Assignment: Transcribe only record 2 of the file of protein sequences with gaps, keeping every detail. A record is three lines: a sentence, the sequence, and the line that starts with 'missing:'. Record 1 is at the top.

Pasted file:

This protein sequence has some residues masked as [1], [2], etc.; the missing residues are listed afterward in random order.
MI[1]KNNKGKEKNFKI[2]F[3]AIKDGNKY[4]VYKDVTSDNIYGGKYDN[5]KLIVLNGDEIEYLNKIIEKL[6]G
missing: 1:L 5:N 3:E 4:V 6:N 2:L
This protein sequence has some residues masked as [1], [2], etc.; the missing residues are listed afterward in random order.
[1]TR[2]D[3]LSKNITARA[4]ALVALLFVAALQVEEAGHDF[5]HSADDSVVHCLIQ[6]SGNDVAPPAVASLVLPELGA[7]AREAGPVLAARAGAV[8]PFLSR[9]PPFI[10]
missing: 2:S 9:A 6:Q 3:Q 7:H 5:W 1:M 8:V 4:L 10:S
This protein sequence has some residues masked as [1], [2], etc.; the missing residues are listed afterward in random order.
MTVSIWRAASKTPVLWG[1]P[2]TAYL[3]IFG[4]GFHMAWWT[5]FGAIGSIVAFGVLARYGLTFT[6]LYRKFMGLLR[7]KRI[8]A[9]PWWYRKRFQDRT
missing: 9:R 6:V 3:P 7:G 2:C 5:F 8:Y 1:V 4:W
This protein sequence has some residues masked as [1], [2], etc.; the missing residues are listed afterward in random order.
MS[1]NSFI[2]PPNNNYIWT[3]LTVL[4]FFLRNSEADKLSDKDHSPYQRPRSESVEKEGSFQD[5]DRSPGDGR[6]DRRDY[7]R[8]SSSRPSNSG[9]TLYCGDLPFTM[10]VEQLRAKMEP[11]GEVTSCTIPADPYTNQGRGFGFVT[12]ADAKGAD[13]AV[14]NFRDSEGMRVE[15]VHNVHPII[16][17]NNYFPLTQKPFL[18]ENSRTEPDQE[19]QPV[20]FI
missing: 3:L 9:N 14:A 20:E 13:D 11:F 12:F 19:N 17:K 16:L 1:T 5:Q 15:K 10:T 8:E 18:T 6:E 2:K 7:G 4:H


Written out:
This protein sequence has some residues masked as [1], [2], etc.; the missing residues are listed afterward in random order.
[1]TR[2]D[3]LSKNITARA[4]ALVALLFVAALQVEEAGHDF[5]HSADDSVVHCLIQ[6]SGNDVAPPAVASLVLPELGA[7]AREAGPVLAARAGAV[8]PFLSR[9]PPFI[10]
missing: 2:S 9:A 6:Q 3:Q 7:H 5:W 1:M 8:V 4:L 10:S